• Women who work for the Expanded Public Works Programme are often victims of sexual harassment and exploitation

Apart from the issues I have now highlighted; most shacks in the informal settlement of Makause are headed by females and by implication, it means that Women in this community are likely to be bread winners in their own right. This however is unlikely to be case due to a level of poverty that surrounds this community. In other words, Women in this community are likely to bear the brunt of poverty a lot more than men due to the social circumstances that surround this community. Poverty in the context of this community is denoted by inadequate access to water, electricity and poor sanitary conditions.

All of the these have a negative impact on the conditions of Women and state of health and security. For example, Women’s safety is often compromised by the fact that 10 families share 1 toilet – this presents a risk of rape, sexual assault, and health related problems. We are told that these toilets are only cleaned three times a month, thereby presenting further environmental and health risks.

Whilst making reference to issues of health, we have also noted that very few Women in this community have access to reproductive health services.

We acknowledge the continued presence of health care workers, police, community development institutions as well as community development workers who have a mammoth task of making sure that services of communities are met. The efforts of stakeholders such as department of health, the police, NGOs need to be commended.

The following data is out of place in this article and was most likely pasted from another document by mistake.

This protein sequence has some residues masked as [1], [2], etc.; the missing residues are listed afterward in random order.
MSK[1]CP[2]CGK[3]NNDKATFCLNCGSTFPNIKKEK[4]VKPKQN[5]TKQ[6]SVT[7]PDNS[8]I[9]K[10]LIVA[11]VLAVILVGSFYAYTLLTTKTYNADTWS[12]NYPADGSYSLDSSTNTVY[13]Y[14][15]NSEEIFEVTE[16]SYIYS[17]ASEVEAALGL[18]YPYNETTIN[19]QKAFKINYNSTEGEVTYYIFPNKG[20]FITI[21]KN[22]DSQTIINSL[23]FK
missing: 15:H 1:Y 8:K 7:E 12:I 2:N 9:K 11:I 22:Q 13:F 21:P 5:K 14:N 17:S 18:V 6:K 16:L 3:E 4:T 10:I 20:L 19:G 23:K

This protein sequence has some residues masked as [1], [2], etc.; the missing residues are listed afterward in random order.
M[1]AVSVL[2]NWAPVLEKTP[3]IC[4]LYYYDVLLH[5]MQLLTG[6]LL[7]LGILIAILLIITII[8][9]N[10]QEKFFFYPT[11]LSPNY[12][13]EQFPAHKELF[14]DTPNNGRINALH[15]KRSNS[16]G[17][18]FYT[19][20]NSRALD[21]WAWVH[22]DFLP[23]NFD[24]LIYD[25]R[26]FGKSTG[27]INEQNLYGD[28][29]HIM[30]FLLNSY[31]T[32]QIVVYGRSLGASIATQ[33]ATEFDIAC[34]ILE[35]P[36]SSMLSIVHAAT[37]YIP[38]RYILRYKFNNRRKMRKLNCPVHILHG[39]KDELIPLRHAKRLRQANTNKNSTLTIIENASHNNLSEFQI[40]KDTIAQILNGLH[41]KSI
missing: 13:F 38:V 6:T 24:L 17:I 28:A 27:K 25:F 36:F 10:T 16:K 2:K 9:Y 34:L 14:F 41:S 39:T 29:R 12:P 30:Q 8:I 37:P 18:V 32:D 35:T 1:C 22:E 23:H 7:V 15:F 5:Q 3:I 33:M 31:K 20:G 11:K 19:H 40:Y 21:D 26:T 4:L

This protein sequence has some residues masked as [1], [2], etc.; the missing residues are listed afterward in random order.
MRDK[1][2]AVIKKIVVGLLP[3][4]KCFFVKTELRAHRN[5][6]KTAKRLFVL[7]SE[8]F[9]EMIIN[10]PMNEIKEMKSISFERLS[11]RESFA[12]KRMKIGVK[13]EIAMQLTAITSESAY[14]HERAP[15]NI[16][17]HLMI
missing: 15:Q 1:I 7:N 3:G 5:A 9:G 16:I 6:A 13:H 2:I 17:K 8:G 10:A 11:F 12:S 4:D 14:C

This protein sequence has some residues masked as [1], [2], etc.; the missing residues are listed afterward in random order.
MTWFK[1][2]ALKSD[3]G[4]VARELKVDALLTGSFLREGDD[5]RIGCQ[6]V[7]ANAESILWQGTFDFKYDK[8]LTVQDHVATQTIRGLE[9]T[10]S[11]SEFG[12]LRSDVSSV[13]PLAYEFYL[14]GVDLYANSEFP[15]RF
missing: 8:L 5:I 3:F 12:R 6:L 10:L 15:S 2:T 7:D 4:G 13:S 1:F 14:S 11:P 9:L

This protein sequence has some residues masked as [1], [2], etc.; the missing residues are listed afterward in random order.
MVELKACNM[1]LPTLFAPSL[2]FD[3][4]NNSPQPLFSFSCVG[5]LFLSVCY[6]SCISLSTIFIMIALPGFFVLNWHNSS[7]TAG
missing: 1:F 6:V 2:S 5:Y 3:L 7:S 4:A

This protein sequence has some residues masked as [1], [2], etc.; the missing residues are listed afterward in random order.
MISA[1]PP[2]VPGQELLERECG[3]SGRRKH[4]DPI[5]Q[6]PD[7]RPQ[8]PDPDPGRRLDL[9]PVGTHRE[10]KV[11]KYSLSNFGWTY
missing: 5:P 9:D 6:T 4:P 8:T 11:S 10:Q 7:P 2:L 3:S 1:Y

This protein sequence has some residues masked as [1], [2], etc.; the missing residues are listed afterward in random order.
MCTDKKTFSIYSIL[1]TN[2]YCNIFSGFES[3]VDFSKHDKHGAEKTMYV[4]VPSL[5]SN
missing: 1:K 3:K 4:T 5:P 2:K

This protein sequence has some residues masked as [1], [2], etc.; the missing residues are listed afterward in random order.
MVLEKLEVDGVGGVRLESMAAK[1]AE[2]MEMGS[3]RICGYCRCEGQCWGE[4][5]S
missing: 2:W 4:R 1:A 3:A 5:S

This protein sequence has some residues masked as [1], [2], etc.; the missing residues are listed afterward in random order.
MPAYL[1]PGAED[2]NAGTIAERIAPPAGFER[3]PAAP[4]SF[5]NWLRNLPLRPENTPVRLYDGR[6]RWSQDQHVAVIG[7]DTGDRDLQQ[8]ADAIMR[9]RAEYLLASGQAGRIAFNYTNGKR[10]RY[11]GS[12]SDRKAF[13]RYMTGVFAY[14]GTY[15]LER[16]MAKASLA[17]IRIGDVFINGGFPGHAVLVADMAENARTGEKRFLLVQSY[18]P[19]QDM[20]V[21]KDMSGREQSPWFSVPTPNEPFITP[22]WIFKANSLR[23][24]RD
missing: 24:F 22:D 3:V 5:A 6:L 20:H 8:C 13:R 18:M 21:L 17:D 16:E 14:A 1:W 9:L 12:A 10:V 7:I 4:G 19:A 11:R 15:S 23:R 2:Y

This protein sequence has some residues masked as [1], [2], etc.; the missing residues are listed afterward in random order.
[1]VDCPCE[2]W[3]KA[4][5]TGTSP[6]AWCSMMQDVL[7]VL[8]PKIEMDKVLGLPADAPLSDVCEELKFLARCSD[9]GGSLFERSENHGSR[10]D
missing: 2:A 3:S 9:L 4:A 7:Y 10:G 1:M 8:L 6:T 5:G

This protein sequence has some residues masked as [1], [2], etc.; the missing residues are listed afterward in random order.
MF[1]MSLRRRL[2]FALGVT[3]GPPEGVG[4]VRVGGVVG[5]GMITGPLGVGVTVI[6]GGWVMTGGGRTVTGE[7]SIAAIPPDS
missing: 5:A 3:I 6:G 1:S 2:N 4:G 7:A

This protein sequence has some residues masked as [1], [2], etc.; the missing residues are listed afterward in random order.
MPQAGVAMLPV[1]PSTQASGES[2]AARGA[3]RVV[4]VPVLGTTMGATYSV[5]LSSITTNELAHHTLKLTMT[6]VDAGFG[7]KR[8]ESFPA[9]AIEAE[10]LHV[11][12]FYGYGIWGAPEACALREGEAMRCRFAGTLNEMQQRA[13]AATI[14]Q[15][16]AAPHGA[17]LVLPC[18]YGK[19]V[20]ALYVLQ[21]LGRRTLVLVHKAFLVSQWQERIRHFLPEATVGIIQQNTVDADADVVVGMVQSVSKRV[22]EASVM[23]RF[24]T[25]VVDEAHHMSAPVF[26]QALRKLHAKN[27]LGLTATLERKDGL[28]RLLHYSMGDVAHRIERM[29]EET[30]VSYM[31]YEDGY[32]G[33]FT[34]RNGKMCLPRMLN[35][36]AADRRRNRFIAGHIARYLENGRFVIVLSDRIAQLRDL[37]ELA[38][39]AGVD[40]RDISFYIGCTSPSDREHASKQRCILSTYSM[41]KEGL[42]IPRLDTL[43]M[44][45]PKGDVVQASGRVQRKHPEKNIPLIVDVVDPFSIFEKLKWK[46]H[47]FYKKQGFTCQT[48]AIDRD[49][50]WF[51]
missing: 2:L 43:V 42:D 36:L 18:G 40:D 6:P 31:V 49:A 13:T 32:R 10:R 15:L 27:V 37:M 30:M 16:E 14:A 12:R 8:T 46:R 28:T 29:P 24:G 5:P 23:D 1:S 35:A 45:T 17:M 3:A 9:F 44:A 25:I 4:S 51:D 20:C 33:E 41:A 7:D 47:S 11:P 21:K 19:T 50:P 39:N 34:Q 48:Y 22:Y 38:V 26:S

Having said that, we are also aware that medical emergency workers and police often find it difficult to access community members in times of crises due to the narrow passages in between the dwellings. For example, ambulances often struggle to access dwellings where people need emergency treatment. I would like to leave it to your imagination as to what happens when Women give birth in the dead of night, or when Women call police in cases of domestic violence.

The same applies to police who find it difficult to gain access to dwellings where domestic violence has occurred.

It is in the interest of the Commission is to find a resolve to the following problems:

Matters related to violence

The Commission and its stakeholders seek a resolution to all matters that relate to violence that is perpetrated against women and children. The Commission and its stakeholders will be working together in a task team format in order to bring about the speedy resolution of cases of rape. It is important that in doing so we give the law enforcement officers and authority all the support they need to meeting this objective. Mechanisms are also needed to ensure that the high rate of domestic violence are tackled with the assistance of all parties are responsible for various interventions.

Gender abuse

The cases or complaints that have been brought to us as the Commission today, during the legal clinic we held, will be processed in order seek justice. The mandate of the Commission is to handle complaints and any matter that relates to gender abuse and discrimination. Having noted the sort of problems that have become pervasive in Makause, the Commission will ensure that there is no stone unturned. The complaints received today will be resolved through processes that are within out legal complaints manual.